Scottish Cancer Prevention Network | Putting Prevention First

Thinking Scottish – thinking alcohol

Alcohol consumption as a cause of cancer is clear. SHAAP present some stark figures in their latest update on alcohol and cancer with some good guidance on how health professionals can raise this topic in conversation. There is no one single way to decrease alcohol intake… Raising awareness, education and advice can be helpful – we all have a role to play. 

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A Not So Scary Halloween

Spooked by the thought of your children bringing home masses of sugary sweets this Halloween? Or worried of tricking yourself into having one too many unhealthy treats? What are the lasting memories we want our children to have of Halloween……the sweet filled stomach ache they are likely to get or the fun times with family and friends playing games and taking part in annual Halloween traditions.

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We Meat Again: Why Interpretation Matters

Susannah Brown is Head of Research Evidence and Interpretation at World Cancer Research Fund, here she shares her thoughts on the latest red and processed meat debate. You can follow her on Twitter @SusannahBrown_

World Cancer Research Fund (WCRF) stands by the abundant evidence showing the health risks of red and processed meat and continue to recommend that reducing consumption of red meat to 350–500g per week and eating little, if any, processed meat, in combination with our other Recommendations, is best for cancer prevention. We believe the recent NutriRECS publication claiming most people do not need to reduce or moderate how much red and processed meat they eat has the potential to harm public health efforts by confusing the public and downplaying the clear risks that eating too much red and processed meat pose.

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Scotland – land of the generous (pro)portions

Hospitality doesn’t have to mean being over generous. Encouraging over eating is unkind to the 65% of adults in Scotland who live with excess body fat … many of whom face a daily struggle to walk away from large portions, alluring promotions and every day, every place offerings of calorie dense foods. Being overweight and obesity increases risk for 13 cancer types and yet all around there are superb attempts to get us to eat more and more.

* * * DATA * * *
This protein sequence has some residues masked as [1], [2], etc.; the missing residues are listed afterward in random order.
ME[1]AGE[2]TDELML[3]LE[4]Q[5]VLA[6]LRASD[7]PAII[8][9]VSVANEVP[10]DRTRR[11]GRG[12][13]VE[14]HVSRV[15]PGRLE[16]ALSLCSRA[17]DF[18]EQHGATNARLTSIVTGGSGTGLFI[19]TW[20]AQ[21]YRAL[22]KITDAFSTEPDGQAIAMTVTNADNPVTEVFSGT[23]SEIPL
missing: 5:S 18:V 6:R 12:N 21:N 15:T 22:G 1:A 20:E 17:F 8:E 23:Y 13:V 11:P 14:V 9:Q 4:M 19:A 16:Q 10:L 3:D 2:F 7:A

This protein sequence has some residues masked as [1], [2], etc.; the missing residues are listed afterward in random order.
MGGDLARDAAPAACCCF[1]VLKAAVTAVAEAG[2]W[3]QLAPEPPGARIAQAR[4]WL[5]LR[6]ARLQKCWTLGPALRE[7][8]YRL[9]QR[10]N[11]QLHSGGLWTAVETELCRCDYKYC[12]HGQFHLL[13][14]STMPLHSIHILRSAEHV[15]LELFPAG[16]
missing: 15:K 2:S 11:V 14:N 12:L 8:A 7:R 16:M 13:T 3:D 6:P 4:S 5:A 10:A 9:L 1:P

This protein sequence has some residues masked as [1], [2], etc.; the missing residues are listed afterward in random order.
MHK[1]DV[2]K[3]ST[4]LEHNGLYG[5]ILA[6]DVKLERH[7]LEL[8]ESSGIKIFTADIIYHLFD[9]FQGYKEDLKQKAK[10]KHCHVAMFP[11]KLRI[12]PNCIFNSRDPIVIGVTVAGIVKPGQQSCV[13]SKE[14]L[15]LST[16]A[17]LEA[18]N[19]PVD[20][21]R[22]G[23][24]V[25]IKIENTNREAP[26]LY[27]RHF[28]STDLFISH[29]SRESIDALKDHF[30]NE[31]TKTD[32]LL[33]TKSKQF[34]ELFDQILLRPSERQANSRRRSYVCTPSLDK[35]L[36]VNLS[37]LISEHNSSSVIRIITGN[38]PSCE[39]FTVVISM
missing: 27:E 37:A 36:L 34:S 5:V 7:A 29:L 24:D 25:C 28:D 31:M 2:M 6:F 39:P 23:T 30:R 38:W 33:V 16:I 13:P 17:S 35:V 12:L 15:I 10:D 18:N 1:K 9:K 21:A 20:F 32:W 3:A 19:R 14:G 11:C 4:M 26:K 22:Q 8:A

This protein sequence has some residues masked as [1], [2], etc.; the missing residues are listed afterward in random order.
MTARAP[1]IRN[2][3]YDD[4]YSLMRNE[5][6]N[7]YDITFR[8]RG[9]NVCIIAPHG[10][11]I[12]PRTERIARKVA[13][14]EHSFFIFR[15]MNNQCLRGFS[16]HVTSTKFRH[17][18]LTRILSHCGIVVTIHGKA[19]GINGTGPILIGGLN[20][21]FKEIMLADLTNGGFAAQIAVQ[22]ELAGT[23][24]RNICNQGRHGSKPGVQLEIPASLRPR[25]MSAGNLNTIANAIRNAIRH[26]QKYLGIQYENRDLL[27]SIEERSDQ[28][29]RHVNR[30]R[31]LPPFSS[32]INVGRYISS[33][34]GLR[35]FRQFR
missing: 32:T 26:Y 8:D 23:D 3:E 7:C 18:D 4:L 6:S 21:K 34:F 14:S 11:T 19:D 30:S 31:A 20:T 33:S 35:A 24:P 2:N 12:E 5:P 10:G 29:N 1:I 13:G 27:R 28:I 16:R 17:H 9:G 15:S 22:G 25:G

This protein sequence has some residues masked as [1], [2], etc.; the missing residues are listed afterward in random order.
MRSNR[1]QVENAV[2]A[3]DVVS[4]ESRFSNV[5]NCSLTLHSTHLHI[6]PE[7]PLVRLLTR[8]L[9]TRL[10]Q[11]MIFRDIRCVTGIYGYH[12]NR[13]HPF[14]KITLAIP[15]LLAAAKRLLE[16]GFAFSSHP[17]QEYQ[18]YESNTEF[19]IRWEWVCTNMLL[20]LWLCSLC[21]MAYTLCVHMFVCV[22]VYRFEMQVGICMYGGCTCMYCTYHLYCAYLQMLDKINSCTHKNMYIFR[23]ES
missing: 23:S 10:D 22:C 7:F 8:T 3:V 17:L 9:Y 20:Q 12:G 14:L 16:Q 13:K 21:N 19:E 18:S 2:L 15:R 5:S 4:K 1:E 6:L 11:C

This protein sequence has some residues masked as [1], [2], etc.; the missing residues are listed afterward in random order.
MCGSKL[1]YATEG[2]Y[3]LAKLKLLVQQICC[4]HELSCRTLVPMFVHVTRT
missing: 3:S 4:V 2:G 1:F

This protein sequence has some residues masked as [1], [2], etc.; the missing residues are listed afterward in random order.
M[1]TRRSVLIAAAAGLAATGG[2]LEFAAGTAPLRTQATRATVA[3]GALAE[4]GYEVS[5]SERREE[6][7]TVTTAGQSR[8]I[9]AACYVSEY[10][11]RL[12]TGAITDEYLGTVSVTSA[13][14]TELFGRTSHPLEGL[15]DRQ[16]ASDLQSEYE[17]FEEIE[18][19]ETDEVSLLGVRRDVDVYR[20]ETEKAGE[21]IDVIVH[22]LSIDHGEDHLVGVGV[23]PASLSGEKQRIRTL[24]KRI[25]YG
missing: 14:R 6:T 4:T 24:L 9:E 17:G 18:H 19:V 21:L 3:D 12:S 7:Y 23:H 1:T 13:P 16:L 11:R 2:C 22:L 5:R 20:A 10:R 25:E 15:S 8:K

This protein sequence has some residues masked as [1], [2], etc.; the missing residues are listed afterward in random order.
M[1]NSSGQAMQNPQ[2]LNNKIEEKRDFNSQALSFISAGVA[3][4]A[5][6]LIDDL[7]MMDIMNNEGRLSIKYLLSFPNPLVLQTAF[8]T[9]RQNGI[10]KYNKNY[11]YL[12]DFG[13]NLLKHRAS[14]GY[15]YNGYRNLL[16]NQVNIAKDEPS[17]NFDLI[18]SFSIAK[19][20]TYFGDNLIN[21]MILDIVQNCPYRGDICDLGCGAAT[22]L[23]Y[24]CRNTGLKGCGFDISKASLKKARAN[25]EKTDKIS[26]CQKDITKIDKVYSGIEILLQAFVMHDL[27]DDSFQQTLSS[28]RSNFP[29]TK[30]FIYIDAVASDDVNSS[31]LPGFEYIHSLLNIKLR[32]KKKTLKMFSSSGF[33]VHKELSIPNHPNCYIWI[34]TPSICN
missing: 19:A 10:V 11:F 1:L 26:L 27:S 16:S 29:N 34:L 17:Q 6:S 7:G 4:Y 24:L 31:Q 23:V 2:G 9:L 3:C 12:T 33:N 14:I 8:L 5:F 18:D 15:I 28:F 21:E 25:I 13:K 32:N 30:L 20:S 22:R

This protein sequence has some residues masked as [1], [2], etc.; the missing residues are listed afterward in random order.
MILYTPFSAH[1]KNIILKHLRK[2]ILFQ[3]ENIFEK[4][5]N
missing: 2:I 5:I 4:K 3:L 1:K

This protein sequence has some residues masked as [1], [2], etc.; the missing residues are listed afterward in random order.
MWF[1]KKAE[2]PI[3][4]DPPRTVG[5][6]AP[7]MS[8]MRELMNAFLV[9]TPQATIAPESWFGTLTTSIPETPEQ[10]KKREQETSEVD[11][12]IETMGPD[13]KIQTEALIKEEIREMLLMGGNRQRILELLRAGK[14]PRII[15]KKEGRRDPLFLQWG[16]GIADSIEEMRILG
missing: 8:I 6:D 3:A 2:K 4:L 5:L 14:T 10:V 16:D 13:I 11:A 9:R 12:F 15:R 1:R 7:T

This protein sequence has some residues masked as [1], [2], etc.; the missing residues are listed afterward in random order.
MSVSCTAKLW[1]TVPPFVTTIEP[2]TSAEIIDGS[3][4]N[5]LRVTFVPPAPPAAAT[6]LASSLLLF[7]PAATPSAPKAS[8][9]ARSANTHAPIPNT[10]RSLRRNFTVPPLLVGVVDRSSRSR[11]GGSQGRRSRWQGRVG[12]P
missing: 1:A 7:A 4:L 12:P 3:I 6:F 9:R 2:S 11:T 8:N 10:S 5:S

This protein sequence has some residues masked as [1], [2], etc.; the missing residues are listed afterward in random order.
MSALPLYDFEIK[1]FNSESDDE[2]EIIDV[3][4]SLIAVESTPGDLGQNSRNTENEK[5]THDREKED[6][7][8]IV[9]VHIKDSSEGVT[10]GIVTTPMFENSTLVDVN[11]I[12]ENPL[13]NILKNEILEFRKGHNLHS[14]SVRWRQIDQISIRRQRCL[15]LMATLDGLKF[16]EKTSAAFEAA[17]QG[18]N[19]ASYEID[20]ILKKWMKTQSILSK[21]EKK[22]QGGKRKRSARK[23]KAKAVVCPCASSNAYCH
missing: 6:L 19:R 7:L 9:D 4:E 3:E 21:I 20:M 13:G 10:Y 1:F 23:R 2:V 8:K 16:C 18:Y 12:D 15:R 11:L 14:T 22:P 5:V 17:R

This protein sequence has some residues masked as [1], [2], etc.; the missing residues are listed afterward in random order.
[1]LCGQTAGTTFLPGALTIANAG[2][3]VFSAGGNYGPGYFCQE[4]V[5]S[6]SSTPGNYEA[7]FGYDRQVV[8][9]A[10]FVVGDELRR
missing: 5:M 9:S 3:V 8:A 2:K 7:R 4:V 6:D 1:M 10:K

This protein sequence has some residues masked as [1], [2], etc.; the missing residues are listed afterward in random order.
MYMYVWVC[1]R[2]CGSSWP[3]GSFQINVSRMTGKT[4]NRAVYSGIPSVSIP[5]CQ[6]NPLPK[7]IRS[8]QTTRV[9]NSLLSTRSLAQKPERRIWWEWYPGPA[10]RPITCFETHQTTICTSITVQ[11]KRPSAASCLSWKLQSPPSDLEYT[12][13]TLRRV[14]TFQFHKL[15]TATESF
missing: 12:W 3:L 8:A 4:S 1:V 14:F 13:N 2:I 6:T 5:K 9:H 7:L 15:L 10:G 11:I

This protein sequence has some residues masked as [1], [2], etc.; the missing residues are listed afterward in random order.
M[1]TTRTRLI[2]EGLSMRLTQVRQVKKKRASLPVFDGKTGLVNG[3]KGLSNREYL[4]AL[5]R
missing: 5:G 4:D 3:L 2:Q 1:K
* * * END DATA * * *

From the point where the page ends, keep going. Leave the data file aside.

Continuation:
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The availability of large food portions may be an important contributor in promoting excessive calorie intake. Of course this impacts on the likelihood of developing excess body weight and obesity related diseases including 13 types of cancer. 

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#EatingOutWithKids – babies and toddlers

Feeding babies and toddlers matters! Breast feeding for the first six months of life (and beyond!) is important for cancer risk reduction. All foods and drinks consumed will impact on healthy growth in infancy and future disease risk throughout childhood and beyond. But, even the most diligent parent, carers and grandparents will be challenged to feed little ones well when eating out and about …and that included babies and toddlers. This guest blog from Dr Helen Crawley (First Steps Nutrition) is the final in our series on eating out with children (see others: from a granny, a mother and a father)  and reminds us that challenges with the catering environment start young.

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WCRF grant call now open

At World Cancer Research Fund (WCRF) we are dedicated to funding research into cancer prevention and survival through diet, weight and physical activity. We are pleased to announce that our Regular Grant Programme 2019/2020 cycle is now accepting applications.

Our latest cancer prevention report, Diet, Nutrition, Physical Activity and Cancer: a Global Perspectiveidentified some knowledge gaps and areas where further research is this field is needed. Our grant programme is focusing on four of these research areas, therefore we especially welcome projects proposing to study:

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#EatingOutWithKids – A Father’s perspective

I ordered a kids sandwich for my two year old in a well known Northumbrian cafe last month and this is what arrived.

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#EatingOutWithKids – A mothers perspective

Eating out was once a special treat – but in today’s busy society we find ourselves consuming food away from home more often. With evidence showing that eating at food outlets, leisure places and “on the go” are associated with less healthy food choices than eating at home – how as parents do we tackle the diverse landscape of children’s food? [1]

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